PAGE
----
The amount of heroin confiscated by police has increased nearly sevenfold since 2020, and the presence of the synthetic opioid additive fentanyl within recovered heroin and methamphetamine seems to be growing, according to statistics from Hawaiʻi Police Department.
Authorities are concerned over the increased recovery of heroin off Hawaiʻi Island streets and the rising number of fentanyl investigations and hope to engage the community in battling what appears to be an escalating opioid crisis.
“We want to educate them (the community) on everything,” said HPD’s Area II Vice Section Lt. Edwin Buyten.
After seeing a steep decline in the drug in 2020, recovering only 288.65 grams of heroin from January to October, HPD statistics show detectives confiscated 1,609.1 grams of the illicit drug as of last month. In October alone, HPD recovered 5.9 grams.
During the same timeframe in 2019, police recovered 1,417.08 grams of heroin. HPD’s Area I Vice Section Lt. Royce Serrao said there were large heroin seizures in both 2019 and 2021. He couldnʻt say why there were fewer recoveries in 2020.
Thereʻs no guarantee on what weʻll recover in these seizures,” Serrao said.
Serrao and Buyten said police are also recovering more fentanyl, although the amount is small relative to heroin.
Fentanyl, a pain medication, which can be prescribed legally but is sometimes illicitly used recreationally, is now seen in recoveries of not only heroin but with methamphetamine as well, Buyten said. Assistant Chief Samuel Jelsma said the police department doesn’t have accurate data on how much fentanyl Vice is recovering as the drug is “typically an additive to many drugs such as heroin and methamphetamine.”
Buyten said the fentanyl they’re recovering off the streets appears to be manufactured in labs in powder and pill form.
“It’s a Trojan horse, it’s mixed in other things,” Buyten said. “It’s scary.”
Buyten took over Kona’s Vice section in July. He confirmed they have active fentanyl investigations and detectives are looking into how the drug is coming to the Big Island.
“It’s new,” Buyten explained. “…Unfortunately, It’s extremely lethal and dangerous. A small amount of fentanyl goes a long, long way.”
“As fentanyl is becoming more widespread, we are focusing efforts to gather more accurate data on this currently, particularly in instances where pure fentanyl is being recovered,” Jelsma said.
Health clinics and treatment centers are also taking note of the increased indications of illicit fentanyl use.
Hannah Preston-Pita, CEO of Big Island Substance Abuse Council (BISAC) said they started questioning clients about five years ago about fentanyl during intake to their treatment facility. While methamphetamine is still the drug of choice for many, Preston-Pita said heroin is making a comeback.
“What I am hearing is an increase in fentanyl on the west side,” Preston-Pita told Big Island Now in November. “A lot of (new clients) will come into treatment with it (fentanyl) in their system.”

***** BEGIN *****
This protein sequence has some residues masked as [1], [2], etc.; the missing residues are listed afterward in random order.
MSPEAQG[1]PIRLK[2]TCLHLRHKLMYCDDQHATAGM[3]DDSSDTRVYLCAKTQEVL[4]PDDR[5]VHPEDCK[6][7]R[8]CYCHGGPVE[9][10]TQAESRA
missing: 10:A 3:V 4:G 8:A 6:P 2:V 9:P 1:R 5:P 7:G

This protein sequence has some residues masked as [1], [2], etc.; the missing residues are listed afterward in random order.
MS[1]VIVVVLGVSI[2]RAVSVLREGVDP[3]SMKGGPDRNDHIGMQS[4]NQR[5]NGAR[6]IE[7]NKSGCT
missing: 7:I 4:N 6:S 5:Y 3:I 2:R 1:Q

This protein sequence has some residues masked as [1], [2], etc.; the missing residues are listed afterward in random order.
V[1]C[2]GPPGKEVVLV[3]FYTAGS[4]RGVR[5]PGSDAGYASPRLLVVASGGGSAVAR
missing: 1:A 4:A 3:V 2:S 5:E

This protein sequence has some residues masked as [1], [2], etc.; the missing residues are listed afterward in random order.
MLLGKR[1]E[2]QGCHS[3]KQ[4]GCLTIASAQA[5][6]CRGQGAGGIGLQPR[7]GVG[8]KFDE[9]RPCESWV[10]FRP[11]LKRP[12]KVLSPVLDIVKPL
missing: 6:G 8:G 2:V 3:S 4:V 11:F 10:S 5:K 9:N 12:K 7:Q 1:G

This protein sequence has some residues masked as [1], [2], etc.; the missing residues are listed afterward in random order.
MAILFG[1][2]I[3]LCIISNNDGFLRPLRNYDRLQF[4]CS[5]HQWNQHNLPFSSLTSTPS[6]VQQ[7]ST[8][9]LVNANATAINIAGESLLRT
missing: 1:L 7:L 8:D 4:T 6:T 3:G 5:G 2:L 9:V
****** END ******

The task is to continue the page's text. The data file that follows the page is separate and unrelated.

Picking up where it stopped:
Through conversations with their current clients, Preston-Pita said people are also cutting fentanyl into meth.
“They’ll call it a bad batch if itʻ’s laced with fentanyl,” she explained.
Methamphetamine continues to be the most prevalent drug police are encountering on a daily basis, Buyten said.
So far this year, police have recovered 12,048.51 grams of meth. In October alone, detectives recovered 187.8 grams.
During the same timeframe in 2019, police recovered 8,301.15 grams of meth. In 2020, police recovered 15,537.17 grams during the same timeframe.
Cocaine confiscations have declined with 2,019.37 grams recovered year-to-date in 2021. During the COVID-19 pandemic, authorities saw a spike in the stimulant, recovering 3,377.7 grams in the first 10 months of 2020. Law enforcement confiscated 1,548.1 grams of cocaine in the same timeframe of 2019
Buyten said HPD also has a serious concern over the increased recovery of firearms. In October, one firearm was recovered with drugs.
Illegal guns began circulating into the community about 20 years, the lieutenant recalled from his own experience.
“When I was a younger Vice officer in the early 2000s you didn’t see that many firearms, now you’re seeing more and more firearms,” Buyten said, adding the frequency of illegal firearms recovered with illicit drugs is increasing.
In the past 10 months, 42 illegal weapons were seized along with drugs. This is a decline from 2019 where HPD statistics show 52 firearms confiscated with the recovery of drugs.
Outside of being found with drugs, illegal firearms on the island are on the rise. In October alone, 29 weapons were recovered.
From January to October, 292 guns were confiscated. From January to October in 2020, 227 were seized.
“In Vice Narcotics, it’s definitely our mission to investigate illegal firearms and use of illegal firearms,” Buyten said. “It is a responsibility for all of us who are sworn to use safety and keep an eye out for illegal firearms.”
The rise in fentanyl investigations has prompted HPD to offer specialized training to its Vice detectives. Assistant Chief Samuel Jelsma said officers are learning what the drug looks like, how it’s packaged are cautioned to treat anything that could possibly be fentanyl as the real thing until proven otherwise.
Vice officers have received specialized training on all types of narcotics identification and safety protocols to include fentanyl specifically.
Additionally, Vice officers attend patrol briefings to share information on the fentanyl trends and firsthand knowledge on recent recoveries.
Since beginning his leadership on Vice, Buyten has been looking for ways to engage the public and educate them about illegal substances, including fentanyl.
Because gathering is difficult due to the COVID-19 pandemic, Buyten is hoping to offer virtual presentations via web conferencing with community boards as well as partner with community policing to get educational materials out to the public.